I design a collection of modern minimal outerwear that is designed and manufactured within 50 miles from my Mill Valley Studio. The collection focuses on fit, tailoring and luxurious fabrics that evoke modern elegance and glamour.
The collection for Fall/Winter 2015 combines woodland wildflowers with military precision. A range of forest green to gunmetal grey color a vision of whimsy, structure and texture.
The J’Amy Tarr Outerwear collections have been spotlighted in the press including the Cover of the San Francisco Chronicle Style section, Racked SF, New York Post, Refinery29, Southern Living, Marin Magazine, Fashion Times, SF Gate, and Rue Magazine.
When I was young, my grandparents traveled to Japan and were inspired by the peaceful Bonsai gardens of the people they stayed with. Back in Los Feliz, Los Angeles, my grandfather began his own Bonsai garden in their side yard. A green thumb turned a single miniature juniper tree into bonsai landscape and a place of meditation in his urban world. I loved watching him manicure the trees into their simple yet powerful shapes. These observations as a child have impacted my aesthetic as a designer today. Creating designs that are quiet yet strong, like the bonsai tree, are what I consider beautiful.
What is next for you in 2015?
This Fall is super-charged. I will be finishing production, delivering to stores, attending trunk shows at stores/yacht clubs/galleries/charity events and continue to connect with my customer.
What’s the funniest thing that’s happened recently in your business?
I received a package via Fedex recently that was addressed to me, but it should have been shipped to a PR firm in Nashville TN. I called the national fashion magazine who shipped it to me to ask how they wanted me to reroute it. While speaking with them, I had an opportunity to pitch my outerwear line. Before I knew it, I was put in touch with their Fashion Editor.
By doing a good deed, I was able to show my Fall 2015 collection to one of the most sought after magazines in the US! Sometimes you connect with people in unusual ways!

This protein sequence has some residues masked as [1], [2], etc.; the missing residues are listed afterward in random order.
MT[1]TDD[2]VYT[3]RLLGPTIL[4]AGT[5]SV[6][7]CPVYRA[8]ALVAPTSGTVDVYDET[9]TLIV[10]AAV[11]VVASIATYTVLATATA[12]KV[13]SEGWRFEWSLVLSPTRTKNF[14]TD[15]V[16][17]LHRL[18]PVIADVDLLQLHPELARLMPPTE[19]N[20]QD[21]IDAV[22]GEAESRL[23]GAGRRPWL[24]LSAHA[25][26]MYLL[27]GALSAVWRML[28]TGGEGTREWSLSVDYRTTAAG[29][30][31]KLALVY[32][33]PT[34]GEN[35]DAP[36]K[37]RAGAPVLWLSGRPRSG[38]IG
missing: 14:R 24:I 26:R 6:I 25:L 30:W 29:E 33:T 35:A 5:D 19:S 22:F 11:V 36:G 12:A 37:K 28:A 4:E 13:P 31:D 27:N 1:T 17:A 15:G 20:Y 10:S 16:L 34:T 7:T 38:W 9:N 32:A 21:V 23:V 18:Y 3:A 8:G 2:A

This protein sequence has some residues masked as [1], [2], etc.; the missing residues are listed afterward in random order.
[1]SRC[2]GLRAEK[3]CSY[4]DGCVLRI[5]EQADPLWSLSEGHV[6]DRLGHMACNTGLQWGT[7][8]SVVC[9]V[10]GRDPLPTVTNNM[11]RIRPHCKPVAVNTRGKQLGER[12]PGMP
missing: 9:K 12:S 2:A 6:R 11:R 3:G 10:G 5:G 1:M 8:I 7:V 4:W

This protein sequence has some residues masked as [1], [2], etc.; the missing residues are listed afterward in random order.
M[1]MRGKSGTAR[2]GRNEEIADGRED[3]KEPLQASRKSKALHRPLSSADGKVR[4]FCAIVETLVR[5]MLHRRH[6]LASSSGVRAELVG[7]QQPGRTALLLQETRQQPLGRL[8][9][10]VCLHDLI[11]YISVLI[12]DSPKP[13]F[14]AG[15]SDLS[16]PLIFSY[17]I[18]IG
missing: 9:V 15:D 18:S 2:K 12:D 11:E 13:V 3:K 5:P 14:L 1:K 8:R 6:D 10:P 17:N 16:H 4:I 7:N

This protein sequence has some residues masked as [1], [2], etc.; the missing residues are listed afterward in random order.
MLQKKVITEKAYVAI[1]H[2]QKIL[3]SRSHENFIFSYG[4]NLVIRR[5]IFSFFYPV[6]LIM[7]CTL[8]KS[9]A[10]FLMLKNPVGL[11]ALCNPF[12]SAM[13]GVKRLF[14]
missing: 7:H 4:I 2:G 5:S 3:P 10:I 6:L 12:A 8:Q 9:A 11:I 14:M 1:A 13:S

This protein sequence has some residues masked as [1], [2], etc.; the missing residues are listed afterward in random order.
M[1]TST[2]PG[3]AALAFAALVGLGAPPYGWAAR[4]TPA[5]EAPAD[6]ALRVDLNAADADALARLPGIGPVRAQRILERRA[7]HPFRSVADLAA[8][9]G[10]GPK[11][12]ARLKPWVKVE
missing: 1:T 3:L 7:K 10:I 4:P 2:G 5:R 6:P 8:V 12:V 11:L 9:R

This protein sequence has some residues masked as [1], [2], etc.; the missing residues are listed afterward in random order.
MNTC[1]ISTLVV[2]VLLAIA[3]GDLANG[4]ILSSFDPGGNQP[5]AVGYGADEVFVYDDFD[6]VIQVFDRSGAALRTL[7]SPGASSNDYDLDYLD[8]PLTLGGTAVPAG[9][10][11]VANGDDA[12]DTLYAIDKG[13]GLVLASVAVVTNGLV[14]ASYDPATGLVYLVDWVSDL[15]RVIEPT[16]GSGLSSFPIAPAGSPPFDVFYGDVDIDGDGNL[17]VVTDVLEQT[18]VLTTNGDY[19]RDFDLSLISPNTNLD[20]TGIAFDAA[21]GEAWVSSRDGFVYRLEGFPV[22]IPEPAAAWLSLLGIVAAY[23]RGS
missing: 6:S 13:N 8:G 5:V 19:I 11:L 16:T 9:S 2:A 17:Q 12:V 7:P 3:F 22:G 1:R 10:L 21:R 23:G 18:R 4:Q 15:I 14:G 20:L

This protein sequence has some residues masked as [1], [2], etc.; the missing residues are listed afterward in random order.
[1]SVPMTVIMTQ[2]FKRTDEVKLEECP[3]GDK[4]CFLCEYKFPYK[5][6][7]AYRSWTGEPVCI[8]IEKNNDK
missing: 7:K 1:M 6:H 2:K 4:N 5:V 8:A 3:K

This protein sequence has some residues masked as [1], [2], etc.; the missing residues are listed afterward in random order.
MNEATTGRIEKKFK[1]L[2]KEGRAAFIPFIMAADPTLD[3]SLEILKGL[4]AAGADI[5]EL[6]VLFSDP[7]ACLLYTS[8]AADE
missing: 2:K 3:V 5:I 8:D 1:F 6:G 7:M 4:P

Any favorite memories from your time at the School of Fashion?
During my junior year in the School of Fashion, I was chosen to be interviewed by Evening Magazine, a locally produced magazine program on TV. They followed me around for an entire day video taping me sew, draw, drape while asking me about my experiences and dreams to become a designer. When I saw the segment on TV, it was an incredible feeling. That initial fashion PR experience taught me about speaking on camera about my designs.
On a whim, I entered an International Design Competition during my senior year. With the help of technical pattern extraordinaire, Gonbee Tanaka [a former instructor in the School of Fashion], I realized my ambitious design. I ended up becoming a finalist and was flown to Korea for the show. I remember having to present my designs to the panel before the fashion show. It was an exciting experience, especially when I won an award in the finals!
And after graduating?
After earning double MFA degrees with honors, I worked on a dress for Beyoncé that made the cover of InStyle magazine while interning at Michael Kors.
What was the hardest fashion lesson you’ve learned?
Production can be one of the most difficult parts of the business. On the outside, customers have no idea what goes into making garments. Outerwear is extra challenging because there are several components involved when constructing the pieces. I have learned that working with a factory, in person, is worth a thousand words. Meeting with the workers personally saves many hours of miscommunication and challenges. Plus, I enjoying showing them the press the collection receives, and thanking them for being a part of it. I couldn’t do it without them!
Any professional tips that would who give fashion students today?
Social media numbers are often totally bogus. Several small businesses buy followers to inflate the appearance of their business. The bulk of my customer isn’t on Instagram, so I am not spending hours on that type of media like many other designers. For me, it is about meeting my customer face-to-face as much as possible. That is what drives real sales and ultimately repeat sales. Don’t forget to connect with your customer in more ways than through your Instagram account!
What advice would you give to students?
There are many paths to success in the fashion industry. What might work for one person may not be right for you. The fashion industry is always looking for new perspectives so stay true to yourself and stay unique.